• Consider licensing your work using a Creative Commons license, or the publisher’s already-prepared license to publish.
  • If you have received funding from the National Institutes of Health (NIH), you must submit all post-prints to PubMed Central within twelve months of publication. Any publisher agreement you sign must comply with this requirement. For more information, visit the NIH website.
  • Carefully review any document that includes a “non-compete” clause or constrains your rights with regard to derivative works.
  • Negotiate copyright after your manuscript has been accepted. Just as you need to publish, the publisher needs your content!

Remember, until you sign any copyright transfer agreements or licenses to publish, you retain exclusive copyright over your work. If you cannot accept the conditions a publisher will place on you in order to publish your work, consider a different publisher.

Techniques for Self-Archiving and Distributing Previously Published Works

For previously published works, maximize visibility and impact by archiving and sharing these works to the extent your copyright agreement or license allows:

  • If you have retained a copy of your agreement/license, use the library’s Copyright Agreement Checklist to review its conditions.
  • If you have not retained a copy, search the SHERPA/RoMEO database for your publisher or publication to see their current copyright and archiving policies.
  • If your publisher or publication is not covered by SHERPA/RoMEO, check the publisher’s website.
  • If need be, contact the publisher for a copy of your agreement/license, as well as additional information about their copyright policies.
  • Contact your library liaison for help.

If your agreement/license permits self-archiving and distribution of a Pre-Print, Post-Print, or Published Version, let the library upload a copy to Georgia Southern Commons. Doing so creates additional discovery and access points for your work; allows other researchers to discover your ideas faster by removing access barriers; and promotes you, your program, and the University along with your work. If you currently do not have authority, you may petition the copyright holder for permission or seek to recover your copyright:

  • If you know from searching SHERPA/RoMEO or visiting the publisher's website that the publisher offers different copyright options than when you originally published your article, request that the publisher update your agreement or license.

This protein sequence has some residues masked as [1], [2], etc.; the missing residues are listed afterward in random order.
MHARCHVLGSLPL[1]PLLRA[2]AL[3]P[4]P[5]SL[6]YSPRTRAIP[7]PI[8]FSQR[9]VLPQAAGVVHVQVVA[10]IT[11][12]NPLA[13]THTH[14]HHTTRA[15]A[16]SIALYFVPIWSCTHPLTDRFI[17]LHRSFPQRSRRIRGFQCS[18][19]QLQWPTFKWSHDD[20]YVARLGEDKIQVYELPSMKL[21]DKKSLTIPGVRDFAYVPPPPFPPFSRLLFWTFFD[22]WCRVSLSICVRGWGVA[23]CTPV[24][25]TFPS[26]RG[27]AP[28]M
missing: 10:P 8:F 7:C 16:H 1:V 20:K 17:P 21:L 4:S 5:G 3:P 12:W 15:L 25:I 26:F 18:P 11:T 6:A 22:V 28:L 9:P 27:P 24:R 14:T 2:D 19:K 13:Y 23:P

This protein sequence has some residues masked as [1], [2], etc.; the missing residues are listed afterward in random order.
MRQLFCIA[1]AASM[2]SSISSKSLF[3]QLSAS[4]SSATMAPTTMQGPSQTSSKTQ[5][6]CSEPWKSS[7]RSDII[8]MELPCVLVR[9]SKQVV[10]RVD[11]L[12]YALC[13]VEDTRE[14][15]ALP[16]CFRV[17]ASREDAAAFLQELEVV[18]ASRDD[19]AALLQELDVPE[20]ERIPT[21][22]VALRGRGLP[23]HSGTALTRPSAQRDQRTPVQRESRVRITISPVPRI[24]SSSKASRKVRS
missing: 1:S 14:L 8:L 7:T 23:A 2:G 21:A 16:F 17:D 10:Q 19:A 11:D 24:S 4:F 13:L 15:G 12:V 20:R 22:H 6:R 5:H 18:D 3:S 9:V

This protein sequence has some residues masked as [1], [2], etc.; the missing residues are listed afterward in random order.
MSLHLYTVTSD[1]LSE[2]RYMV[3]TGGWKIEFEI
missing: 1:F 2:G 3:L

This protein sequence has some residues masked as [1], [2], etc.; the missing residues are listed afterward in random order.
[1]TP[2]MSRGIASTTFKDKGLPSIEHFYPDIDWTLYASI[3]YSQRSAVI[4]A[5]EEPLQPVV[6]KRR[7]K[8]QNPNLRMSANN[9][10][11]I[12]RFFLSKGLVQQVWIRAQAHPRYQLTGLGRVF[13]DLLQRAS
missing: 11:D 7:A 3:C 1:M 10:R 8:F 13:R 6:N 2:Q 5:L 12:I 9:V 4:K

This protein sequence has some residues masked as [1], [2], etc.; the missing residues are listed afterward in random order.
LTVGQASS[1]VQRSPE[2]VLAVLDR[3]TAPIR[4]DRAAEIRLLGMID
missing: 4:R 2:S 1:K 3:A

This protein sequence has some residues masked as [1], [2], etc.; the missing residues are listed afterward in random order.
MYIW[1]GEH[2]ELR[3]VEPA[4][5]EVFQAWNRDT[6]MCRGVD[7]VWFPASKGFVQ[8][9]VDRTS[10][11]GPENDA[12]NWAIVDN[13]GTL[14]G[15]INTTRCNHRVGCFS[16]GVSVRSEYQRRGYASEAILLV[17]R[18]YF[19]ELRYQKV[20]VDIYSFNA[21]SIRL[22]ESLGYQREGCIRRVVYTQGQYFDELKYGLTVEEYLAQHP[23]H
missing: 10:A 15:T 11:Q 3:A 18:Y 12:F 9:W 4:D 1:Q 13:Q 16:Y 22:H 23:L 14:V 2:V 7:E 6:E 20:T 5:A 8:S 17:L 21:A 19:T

• Request that the publisher add an addendum to your existing agreement or license that returns self-archiving or other desired rights to you. Numerous such addenda exist and can be used for this purpose, including the SPARC Author Addendum or Science Commons' Copyright Addendum Engine. See this list from Simmons College for additional examples of author addenda.
  • If the publisher will not accept a contract addendum, request that the terms of your agreement or license be modified to permit self-archiving. See this document from Cornell University for examples of alternative language that you can propose.
  • If the publisher will not work with you to restore your right to self-archive your preferred version of your work, then you may be able to reclaim your copyright by sending a termination notice to the publisher and registering the termination with the United States Copyright Office. For more information, see this document on Termination of Transfers and Licenses under 17 U.S.C. §203. However, this may result in retraction or withdrawal of your article from the original publication.

Archiving Unpublished Works and Works for Hire

If your work is "made for hire," then you may need to obtain permission to self-archive your work. Please consult with your supervisor. For Georgia Southern University documents explicitly prepared for public dissemination, such permission is implicit in final approval and distribution of the document.

Self-Archiving Your Work in Georgia Southern Commons and Georgia Southern Scholars

For more information on licensing your work for archiving and distribution in Georgia Southern Commons, see this page.

Learn More about Author Rights & Self-Archiving

See this slideshow overview about Author Rights & Self-Archiving, or request a presentation by the Georgia Southern Commons Team.

Additional Resources

Contact Info


For help, contact the GS Commons Team at A team member will respond as soon as possible during regular business hours.